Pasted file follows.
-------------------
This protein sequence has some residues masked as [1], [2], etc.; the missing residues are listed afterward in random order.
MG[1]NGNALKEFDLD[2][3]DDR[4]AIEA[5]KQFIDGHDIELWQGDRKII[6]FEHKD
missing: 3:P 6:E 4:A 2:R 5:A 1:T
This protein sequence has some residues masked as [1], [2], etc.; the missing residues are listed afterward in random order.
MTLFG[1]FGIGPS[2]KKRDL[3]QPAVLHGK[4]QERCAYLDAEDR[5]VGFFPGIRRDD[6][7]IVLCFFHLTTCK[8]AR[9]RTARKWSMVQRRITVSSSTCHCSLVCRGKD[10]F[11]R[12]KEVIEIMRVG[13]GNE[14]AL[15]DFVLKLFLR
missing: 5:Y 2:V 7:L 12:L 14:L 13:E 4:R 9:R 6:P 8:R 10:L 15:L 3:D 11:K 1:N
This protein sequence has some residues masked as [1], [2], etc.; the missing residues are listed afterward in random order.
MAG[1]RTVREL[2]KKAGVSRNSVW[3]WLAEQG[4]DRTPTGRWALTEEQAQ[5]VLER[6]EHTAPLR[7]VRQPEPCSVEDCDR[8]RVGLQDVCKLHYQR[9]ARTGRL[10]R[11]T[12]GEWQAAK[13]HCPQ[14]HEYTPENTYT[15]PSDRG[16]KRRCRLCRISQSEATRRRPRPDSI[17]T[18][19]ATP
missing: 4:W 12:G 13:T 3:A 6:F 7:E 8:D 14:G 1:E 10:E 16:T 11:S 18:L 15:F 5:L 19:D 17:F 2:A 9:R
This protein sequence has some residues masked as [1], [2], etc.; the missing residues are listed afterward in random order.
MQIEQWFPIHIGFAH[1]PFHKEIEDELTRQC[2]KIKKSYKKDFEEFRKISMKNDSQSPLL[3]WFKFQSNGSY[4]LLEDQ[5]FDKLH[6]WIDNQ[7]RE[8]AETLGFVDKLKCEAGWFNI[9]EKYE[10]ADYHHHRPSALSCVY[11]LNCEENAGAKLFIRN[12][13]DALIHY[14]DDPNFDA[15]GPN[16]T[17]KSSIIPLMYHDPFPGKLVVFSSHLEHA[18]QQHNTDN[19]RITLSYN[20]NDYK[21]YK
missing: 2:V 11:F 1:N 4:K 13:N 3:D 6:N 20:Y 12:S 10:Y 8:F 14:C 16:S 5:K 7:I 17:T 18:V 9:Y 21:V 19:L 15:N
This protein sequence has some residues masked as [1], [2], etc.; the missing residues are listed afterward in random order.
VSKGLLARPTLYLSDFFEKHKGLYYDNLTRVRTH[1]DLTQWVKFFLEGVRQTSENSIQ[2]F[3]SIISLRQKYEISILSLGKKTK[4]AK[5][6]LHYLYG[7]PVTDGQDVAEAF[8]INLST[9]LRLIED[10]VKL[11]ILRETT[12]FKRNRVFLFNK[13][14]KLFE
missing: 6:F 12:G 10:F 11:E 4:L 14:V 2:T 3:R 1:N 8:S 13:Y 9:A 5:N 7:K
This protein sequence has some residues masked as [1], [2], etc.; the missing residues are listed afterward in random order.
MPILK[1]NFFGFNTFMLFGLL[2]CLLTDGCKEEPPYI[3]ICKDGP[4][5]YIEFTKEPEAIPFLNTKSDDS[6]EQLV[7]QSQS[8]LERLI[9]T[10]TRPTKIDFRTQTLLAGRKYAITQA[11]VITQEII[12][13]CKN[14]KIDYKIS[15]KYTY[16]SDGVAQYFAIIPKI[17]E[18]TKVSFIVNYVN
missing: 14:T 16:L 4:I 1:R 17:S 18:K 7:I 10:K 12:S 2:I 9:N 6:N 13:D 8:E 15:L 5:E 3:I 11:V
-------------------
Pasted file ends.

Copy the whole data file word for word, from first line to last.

This protein sequence has some residues masked as [1], [2], etc.; the missing residues are listed afterward in random order.
MG[1]NGNALKEFDLD[2][3]DDR[4]AIEA[5]KQFIDGHDIELWQGDRKII[6]FEHKD
missing: 3:P 6:E 4:A 2:R 5:A 1:T
This protein sequence has some residues masked as [1], [2], etc.; the missing residues are listed afterward in random order.
MTLFG[1]FGIGPS[2]KKRDL[3]QPAVLHGK[4]QERCAYLDAEDR[5]VGFFPGIRRDD[6][7]IVLCFFHLTTCK[8]AR[9]RTARKWSMVQRRITVSSSTCHCSLVCRGKD[10]F[11]R[12]KEVIEIMRVG[13]GNE[14]AL[15]DFVLKLFLR
missing: 5:Y 2:V 7:L 12:L 14:L 13:E 4:R 9:R 6:P 8:R 10:L 15:L 3:D 11:K 1:N
This protein sequence has some residues masked as [1], [2], etc.; the missing residues are listed afterward in random order.
MAG[1]RTVREL[2]KKAGVSRNSVW[3]WLAEQG[4]DRTPTGRWALTEEQAQ[5]VLER[6]EHTAPLR[7]VRQPEPCSVEDCDR[8]RVGLQDVCKLHYQR[9]ARTGRL[10]R[11]T[12]GEWQAAK[13]HCPQ[14]HEYTPENTYT[15]PSDRG[16]KRRCRLCRISQSEATRRRPRPDSI[17]T[18][19]ATP
missing: 4:W 12:G 13:T 3:A 6:F 7:E 8:D 14:G 1:E 10:E 16:T 11:S 18:L 15:F 5:L 19:D 17:F 2:A 9:R
This protein sequence has some residues masked as [1], [2], etc.; the missing residues are listed afterward in random order.
MQIEQWFPIHIGFAH[1]PFHKEIEDELTRQC[2]KIKKSYKKDFEEFRKISMKNDSQSPLL[3]WFKFQSNGSY[4]LLEDQ[5]FDKLH[6]WIDNQ[7]RE[8]AETLGFVDKLKCEAGWFNI[9]EKYE[10]ADYHHHRPSALSCVY[11]LNCEENAGAKLFIRN[12][13]DALIHY[14]DDPNFDA[15]GPN[16]T[17]KSSIIPLMYHDPFPGKLVVFSSHLEHA[18]QQHNTDN[19]RITLSYN[20]NDYK[21]YK
missing: 2:V 11:F 1:N 4:K 13:N 3:D 6:N 20:Y 12:S 10:Y 8:F 14:C 16:S 5:K 7:I 17:T 18:V 9:Y 21:V 19:L 15:N
This protein sequence has some residues masked as [1], [2], etc.; the missing residues are listed afterward in random order.
VSKGLLARPTLYLSDFFEKHKGLYYDNLTRVRTH[1]DLTQWVKFFLEGVRQTSENSIQ[2]F[3]SIISLRQKYEISILSLGKKTK[4]AK[5][6]LHYLYG[7]PVTDGQDVAEAF[8]INLST[9]LRLIED[10]VKL[11]ILRETT[12]FKRNRVFLFNK[13][14]KLFE
missing: 6:F 12:G 10:F 11:E 4:L 14:V 2:T 3:R 1:N 8:S 13:Y 9:A 5:N 7:K
This protein sequence has some residues masked as [1], [2], etc.; the missing residues are listed afterward in random order.
MPILK[1]NFFGFNTFMLFGLL[2]CLLTDGCKEEPPYI[3]ICKDGP[4][5]YIEFTKEPEAIPFLNTKSDDS[6]EQLV[7]QSQS[8]LERLI[9]T[10]TRPTKIDFRTQTLLAGRKYAITQA[11]VITQEII[12][13]CKN[14]KIDYKIS[15]KYTY[16]SDGVAQYFAIIPKI[17]E[18]TKVSFIVNYVN
missing: 14:T 16:L 4:I 1:R 17:S 18:K 7:I 10:K 12:S 2:I 9:N 6:N 13:D 8:E 15:L 5:E 3:I 11:V